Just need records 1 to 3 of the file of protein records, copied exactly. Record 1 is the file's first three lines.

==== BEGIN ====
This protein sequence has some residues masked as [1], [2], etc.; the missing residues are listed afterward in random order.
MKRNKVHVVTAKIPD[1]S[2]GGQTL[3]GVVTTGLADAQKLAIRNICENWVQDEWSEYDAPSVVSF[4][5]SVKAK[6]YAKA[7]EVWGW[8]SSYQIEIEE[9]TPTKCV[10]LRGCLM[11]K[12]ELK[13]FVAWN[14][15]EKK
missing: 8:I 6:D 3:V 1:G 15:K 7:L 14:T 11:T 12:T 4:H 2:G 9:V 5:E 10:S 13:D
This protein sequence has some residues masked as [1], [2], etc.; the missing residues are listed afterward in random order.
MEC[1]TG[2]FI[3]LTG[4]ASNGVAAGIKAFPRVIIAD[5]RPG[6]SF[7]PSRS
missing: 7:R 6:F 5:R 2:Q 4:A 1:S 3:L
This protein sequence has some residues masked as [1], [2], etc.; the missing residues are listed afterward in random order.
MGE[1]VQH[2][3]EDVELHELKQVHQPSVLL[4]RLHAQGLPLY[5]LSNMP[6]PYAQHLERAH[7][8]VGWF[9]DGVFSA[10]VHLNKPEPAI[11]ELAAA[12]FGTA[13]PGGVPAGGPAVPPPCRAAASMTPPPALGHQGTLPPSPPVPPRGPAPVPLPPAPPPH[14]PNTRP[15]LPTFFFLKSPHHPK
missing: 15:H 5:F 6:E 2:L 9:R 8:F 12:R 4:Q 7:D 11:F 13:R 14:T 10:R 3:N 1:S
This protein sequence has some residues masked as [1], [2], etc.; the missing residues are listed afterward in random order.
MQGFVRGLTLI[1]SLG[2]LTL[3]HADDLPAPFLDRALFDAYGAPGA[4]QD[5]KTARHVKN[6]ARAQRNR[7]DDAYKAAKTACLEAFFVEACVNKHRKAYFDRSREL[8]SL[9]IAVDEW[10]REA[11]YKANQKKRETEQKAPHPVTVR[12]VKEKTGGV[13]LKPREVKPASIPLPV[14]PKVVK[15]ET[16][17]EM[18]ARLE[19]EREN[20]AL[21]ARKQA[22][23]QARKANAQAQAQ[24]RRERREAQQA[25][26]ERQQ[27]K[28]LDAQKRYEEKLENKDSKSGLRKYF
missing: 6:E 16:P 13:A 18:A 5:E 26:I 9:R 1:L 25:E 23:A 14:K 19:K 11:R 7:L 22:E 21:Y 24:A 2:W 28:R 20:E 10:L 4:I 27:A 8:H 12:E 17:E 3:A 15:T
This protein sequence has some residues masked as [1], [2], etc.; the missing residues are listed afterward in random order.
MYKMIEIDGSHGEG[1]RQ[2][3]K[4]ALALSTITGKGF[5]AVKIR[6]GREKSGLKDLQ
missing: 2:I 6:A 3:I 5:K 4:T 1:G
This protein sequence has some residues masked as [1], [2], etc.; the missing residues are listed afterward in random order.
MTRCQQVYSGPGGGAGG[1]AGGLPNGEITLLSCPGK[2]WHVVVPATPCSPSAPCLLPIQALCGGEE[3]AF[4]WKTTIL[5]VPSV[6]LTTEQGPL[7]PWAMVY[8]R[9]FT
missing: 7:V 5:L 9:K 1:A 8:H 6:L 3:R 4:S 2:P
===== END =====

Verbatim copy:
This protein sequence has some residues masked as [1], [2], etc.; the missing residues are listed afterward in random order.
MKRNKVHVVTAKIPD[1]S[2]GGQTL[3]GVVTTGLADAQKLAIRNICENWVQDEWSEYDAPSVVSF[4][5]SVKAK[6]YAKA[7]EVWGW[8]SSYQIEIEE[9]TPTKCV[10]LRGCLM[11]K[12]ELK[13]FVAWN[14][15]EKK
missing: 8:I 6:D 3:V 1:G 15:K 7:L 14:T 11:T 12:T 4:H 2:G 9:V 5:E 10:S 13:D
This protein sequence has some residues masked as [1], [2], etc.; the missing residues are listed afterward in random order.
MEC[1]TG[2]FI[3]LTG[4]ASNGVAAGIKAFPRVIIAD[5]RPG[6]SF[7]PSRS
missing: 7:R 6:F 5:R 2:Q 4:A 1:S 3:L
This protein sequence has some residues masked as [1], [2], etc.; the missing residues are listed afterward in random order.
MGE[1]VQH[2][3]EDVELHELKQVHQPSVLL[4]RLHAQGLPLY[5]LSNMP[6]PYAQHLERAH[7][8]VGWF[9]DGVFSA[10]VHLNKPEPAI[11]ELAAA[12]FGTA[13]PGGVPAGGPAVPPPCRAAASMTPPPALGHQGTLPPSPPVPPRGPAPVPLPPAPPPH[14]PNTRP[15]LPTFFFLKSPHHPK
missing: 15:H 5:F 6:E 2:L 9:R 8:F 12:R 4:Q 7:D 11:F 13:R 14:T 10:R 3:N 1:S